ASEAN discusses Rohingya, but avoids accountability

Natashya Gutierrez
ASEAN discusses Rohingya, but avoids accountability
While the plight of Rohingya was discussed at the ASEAN Summit plenary, analysts insist the brief mention of the minority group is far from enough as the regional bloc fails to address the human rights violations in Rakhine state

MANILA, Philippines – Raising the Rohingya issue was but a box to be checked in ASEAN’s to-do list.

This was the impression of human rights advocate Philem Kine, Deputy Director for Asia of Human Rights Watch, after the plight of Rohingya was raised at the Association of Southeast Asian Nations (ASEAN) Summit Plenary on Monday, November 13.

“What ASEAN and Myanmar had done today is that they’ve checked the Rohingya box and said we’re looking at the humanitarian aspects without a whisper of the fact that this human rights catastrophe has been inflicted by the Myanmar security forces and continues even while we speak,” he told Rappler.

“There’s no mention of accountability for those crimes.”

Philippine Presidential Spokesperson Harry Roque told media on Monday that “2-3 countries” raised the issue in the plenary, and Myanmar responded.

“Myanmar specifically addressed Rohingya issues. Myanmar specifically said one, they are in process of attending to Kofi Annan report. Two, they welcome humanitarian assistance. And that the process of repatriation of IDPs (internally displaced persons) would conclude after signing of a Memorandum of Understanding with Bangladesh. There were no further details mentioned by Myanmar.”

Roque was referring to the report by the Kofi Annan Foundation from the Advisory Commission on the Rakhine State, a product of one year of consultations held across the state and in other parts of the country and the region. 

The final report, chaired by Kofi Annan, includes recommendations specifically on citizenship verification, rights and equality before the law, documentation, the situation of the internally displaced, and freedom of movement, which affect the Muslim population disproportionately.

But analysts said addressing the report would not be enough.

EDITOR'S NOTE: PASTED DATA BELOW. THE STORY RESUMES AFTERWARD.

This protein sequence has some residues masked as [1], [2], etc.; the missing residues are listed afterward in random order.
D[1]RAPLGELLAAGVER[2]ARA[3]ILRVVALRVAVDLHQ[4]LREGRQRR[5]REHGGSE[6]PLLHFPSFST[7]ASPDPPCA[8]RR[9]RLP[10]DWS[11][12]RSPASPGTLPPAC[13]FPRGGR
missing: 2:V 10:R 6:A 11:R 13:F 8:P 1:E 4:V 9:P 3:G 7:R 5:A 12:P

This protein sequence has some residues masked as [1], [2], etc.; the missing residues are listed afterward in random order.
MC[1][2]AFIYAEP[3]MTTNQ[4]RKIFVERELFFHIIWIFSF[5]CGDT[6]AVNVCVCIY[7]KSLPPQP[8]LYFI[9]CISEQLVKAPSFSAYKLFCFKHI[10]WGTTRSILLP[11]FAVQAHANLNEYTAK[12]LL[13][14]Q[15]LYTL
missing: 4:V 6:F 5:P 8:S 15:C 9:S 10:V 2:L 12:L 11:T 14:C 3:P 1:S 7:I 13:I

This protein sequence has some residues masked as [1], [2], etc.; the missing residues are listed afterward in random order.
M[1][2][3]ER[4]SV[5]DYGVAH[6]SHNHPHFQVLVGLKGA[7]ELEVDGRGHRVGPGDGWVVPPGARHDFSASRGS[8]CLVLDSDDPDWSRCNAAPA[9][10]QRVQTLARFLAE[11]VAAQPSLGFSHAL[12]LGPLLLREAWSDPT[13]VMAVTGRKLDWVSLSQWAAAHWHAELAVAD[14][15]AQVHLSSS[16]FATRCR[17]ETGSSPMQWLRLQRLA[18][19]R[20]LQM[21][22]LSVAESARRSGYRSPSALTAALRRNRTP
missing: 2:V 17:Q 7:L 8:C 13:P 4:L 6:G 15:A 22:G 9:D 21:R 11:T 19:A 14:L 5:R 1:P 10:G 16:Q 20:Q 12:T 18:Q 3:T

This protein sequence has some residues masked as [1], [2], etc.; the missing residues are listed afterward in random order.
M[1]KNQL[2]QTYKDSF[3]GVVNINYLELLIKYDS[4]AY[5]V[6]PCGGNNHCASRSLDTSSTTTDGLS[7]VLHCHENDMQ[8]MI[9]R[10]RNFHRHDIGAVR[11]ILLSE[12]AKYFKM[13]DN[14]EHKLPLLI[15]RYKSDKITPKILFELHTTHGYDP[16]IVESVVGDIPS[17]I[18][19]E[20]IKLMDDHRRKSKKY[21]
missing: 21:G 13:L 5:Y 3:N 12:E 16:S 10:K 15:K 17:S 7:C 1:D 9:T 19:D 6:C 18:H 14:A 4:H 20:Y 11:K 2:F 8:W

“Generally speaking, saying that the Kofi Annan report will be addressed does not necessarily mean any progress can be made,” said Jera Lego, research associate at an international research institute in Tokyo.

“The Rohingya are only one of many ethnic groups living there alongside Buddhist Burmese and Burmese Muslims (different from the Rohingya), and these other groups would have their own complaints (founded or unfounded). Simply welcoming humanitarian relief, without saying to which groups this relief will go does not suggest any progress.”

She also pointed out that the report was commissioned by Aung San Suu Kyi who represented Myanmar at the Summit, and that the report “doesn’t use the word ‘Rohingya’ except when referring to armed groups.”

“So now I’m not surprised that Myanmar promises to abide by it,” she said.

Since late August more than 500,000 Rohingya have fled an army campaign in Myanmar’s Rakhine state that the United Nations has denounced as ethnic cleansing.

Myanmar authorities argue the military operations in Rakhine are to root out militants following attacks on police posts in late August.

A recent report by the UN human rights office accused Myanmar of seeking to permanently expel the Rohingya, by planting land mines at the border with Bangladesh where the refugees are seeking shelter. 

UN rights officials spoke to refugees who gave accounts of soldiers surrounding homes and firing indiscriminately as residents ran for their lives, and of uniformed men gang-raping women and girls, some as young as 5.

Not enough

Kine echoed Lego, saying the discussion appeared to miss the most crucial points.

“The mention of the Rohingya at ASEAN has really papered over the key issues. The references to the Rohingya issues is often about the humanitarian assistance and aid,” he said.

“Essentially, ASEAN and Myanmar are spinning this as a humanitarian issue without connecting it to the fact that this is an absolute human rights crisis that was caused by, inflicted by, Myanmar security officials and forces and with the apparent passive and active support of elements of the Myanmar government.”

He was also pessimistic that it would be discussed further or in detail during the summit.

“So, the way the ASEAN is engaging on this issue does not address the root of the issue. It pays very cynical lip service to a very human rights issue. That’s probably all we would hear about it,” he said.

Lego too was cautious.

“They may promise to make an effort to improve conditions in the Rakhine state, but this doesn’t obligate them to recognize discrimination and oppression specifically directed against the Rohingya.”

Matthew Wells, Amnesty International Senior Crisis Advisor, said that even if the Rohingya crisis is part of the ASEAN discussion, the time for action to respond is “long overdue.”

“In particular, ASEAN should work to ensure immediate, unfettered aid access throughout Myanmar, and also impose a comprehensive arms embargo on the country as well as targeted financial sanctions on senior officials responsible for serious violations,” he said.
 – with reports from Jodesz Gavilan and Agence France-Presse/

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